Each One, Teach One reading program finds success by involving parents, student volunteers

DENVER -- If you give a child a book, you have given them the world. And if you read that book to them, even better.

Research has found the kids that grow into the best readers are exposed to as many as 30-million more words by the time they start school than kids who have less success at reading and writing.

That research is the inspiration behind the Each One, Teach One program teacher Mary Ann Bash created and is using at Denver’s Marie Greenwood Academy.

“I said I’m not willing to stand by and let some children struggle,” Bash said, but she knew early on she was going to face a staffing challenge. “The conclusion was that our schools, as they are staffed now, could not close what came to be known as the 30-million word gap.”

To overcome the staffing problem, Bash found an army of parent volunteers like Evelia Soriano and Anabel Caballero to head up the small groups that make the program so successful.

“They learn and they enjoy at the same time,” Soriano said. “It teaches many techniques as to how to write words better, listening to the sound, things you never stop to think about.”

“I recommend this for everyone. I wish every school had it,” said Caballero. “My little one, she’s 11, and she feels so confident approaching to people and introducing herself and start talking, start a conversation.”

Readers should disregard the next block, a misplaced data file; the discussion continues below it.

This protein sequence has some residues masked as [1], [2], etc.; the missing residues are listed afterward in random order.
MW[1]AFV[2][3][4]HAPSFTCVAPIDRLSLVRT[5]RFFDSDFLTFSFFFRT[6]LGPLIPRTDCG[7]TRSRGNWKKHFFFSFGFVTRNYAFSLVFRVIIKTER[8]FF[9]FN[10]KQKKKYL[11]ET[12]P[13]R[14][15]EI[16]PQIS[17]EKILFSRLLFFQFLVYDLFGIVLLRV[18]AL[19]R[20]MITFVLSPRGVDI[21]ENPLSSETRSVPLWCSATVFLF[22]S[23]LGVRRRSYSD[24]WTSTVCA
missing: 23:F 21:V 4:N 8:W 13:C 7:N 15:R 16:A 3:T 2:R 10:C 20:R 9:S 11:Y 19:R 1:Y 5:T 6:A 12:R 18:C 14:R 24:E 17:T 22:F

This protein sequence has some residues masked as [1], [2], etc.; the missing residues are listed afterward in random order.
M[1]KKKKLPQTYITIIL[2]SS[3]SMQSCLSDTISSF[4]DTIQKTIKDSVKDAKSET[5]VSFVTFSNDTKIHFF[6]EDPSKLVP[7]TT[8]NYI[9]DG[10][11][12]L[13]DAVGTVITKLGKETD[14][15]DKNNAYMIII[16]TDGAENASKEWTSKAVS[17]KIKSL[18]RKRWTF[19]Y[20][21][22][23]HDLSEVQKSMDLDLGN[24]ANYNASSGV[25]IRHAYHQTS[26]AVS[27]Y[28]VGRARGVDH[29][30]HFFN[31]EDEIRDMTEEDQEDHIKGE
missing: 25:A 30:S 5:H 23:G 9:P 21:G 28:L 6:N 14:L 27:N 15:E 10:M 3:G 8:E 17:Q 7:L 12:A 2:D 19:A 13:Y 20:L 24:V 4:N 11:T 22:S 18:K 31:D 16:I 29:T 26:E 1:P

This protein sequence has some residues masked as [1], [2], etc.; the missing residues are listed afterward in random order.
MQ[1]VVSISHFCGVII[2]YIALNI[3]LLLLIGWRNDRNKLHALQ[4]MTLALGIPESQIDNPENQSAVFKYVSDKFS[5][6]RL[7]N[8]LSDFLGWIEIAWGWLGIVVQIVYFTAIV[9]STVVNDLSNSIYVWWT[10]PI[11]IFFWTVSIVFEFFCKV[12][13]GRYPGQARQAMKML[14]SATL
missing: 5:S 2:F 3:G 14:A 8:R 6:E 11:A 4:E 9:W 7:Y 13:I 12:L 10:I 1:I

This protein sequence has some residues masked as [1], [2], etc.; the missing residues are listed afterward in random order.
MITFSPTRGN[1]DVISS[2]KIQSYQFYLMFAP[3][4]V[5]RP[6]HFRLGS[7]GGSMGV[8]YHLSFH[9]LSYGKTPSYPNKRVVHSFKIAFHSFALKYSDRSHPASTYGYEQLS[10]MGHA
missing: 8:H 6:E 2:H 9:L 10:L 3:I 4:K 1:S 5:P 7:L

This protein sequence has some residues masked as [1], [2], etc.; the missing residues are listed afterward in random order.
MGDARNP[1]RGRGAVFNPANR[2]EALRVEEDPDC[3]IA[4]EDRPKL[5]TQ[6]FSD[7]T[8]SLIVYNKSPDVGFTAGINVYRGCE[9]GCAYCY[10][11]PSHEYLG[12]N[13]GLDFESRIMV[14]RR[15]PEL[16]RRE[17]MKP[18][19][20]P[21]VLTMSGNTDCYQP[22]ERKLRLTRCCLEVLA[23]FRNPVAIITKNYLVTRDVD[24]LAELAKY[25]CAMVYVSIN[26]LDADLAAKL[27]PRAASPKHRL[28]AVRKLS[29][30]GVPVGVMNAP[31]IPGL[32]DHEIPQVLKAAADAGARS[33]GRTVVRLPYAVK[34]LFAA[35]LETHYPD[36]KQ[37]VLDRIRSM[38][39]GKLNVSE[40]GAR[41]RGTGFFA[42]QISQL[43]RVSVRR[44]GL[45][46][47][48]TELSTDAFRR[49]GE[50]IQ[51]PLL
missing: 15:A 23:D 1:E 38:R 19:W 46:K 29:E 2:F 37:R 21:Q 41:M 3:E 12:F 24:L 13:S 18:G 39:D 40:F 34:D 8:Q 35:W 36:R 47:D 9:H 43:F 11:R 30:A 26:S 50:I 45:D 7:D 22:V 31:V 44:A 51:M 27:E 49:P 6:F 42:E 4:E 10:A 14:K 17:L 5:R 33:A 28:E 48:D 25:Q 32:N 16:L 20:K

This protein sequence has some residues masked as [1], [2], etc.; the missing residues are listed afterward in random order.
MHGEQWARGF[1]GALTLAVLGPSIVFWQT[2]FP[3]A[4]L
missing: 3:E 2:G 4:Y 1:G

The program is so successful and popular, many of the students who graduate from the program at the end of fifth grade come back to help the younger kids in the program.

“When I was little, I always wanted to teach a book I was interested in but I didn't know it would be this soon,” said sixth grader Alyssandra Greene, who spends the last 45 minutes of her school day helping third graders. “This has helped me because now I have a bigger and stronger vocabulary and it’s just easier to pronounce words now.”

The program isn’t just about literacy either. The garden at Marie Greenwood Academy was inspired by the Each One, Teach One program and helps the kids tie science and community service into their reading lessons.

But Mary Ann says what really helps keep the program going is the parental involvement, and she hopes to see more of it.

“Many of our parents drop their children off and they go back home and wait for their children to come home,” she said.  “We need to bring them in, engage them, value them, teach them.”

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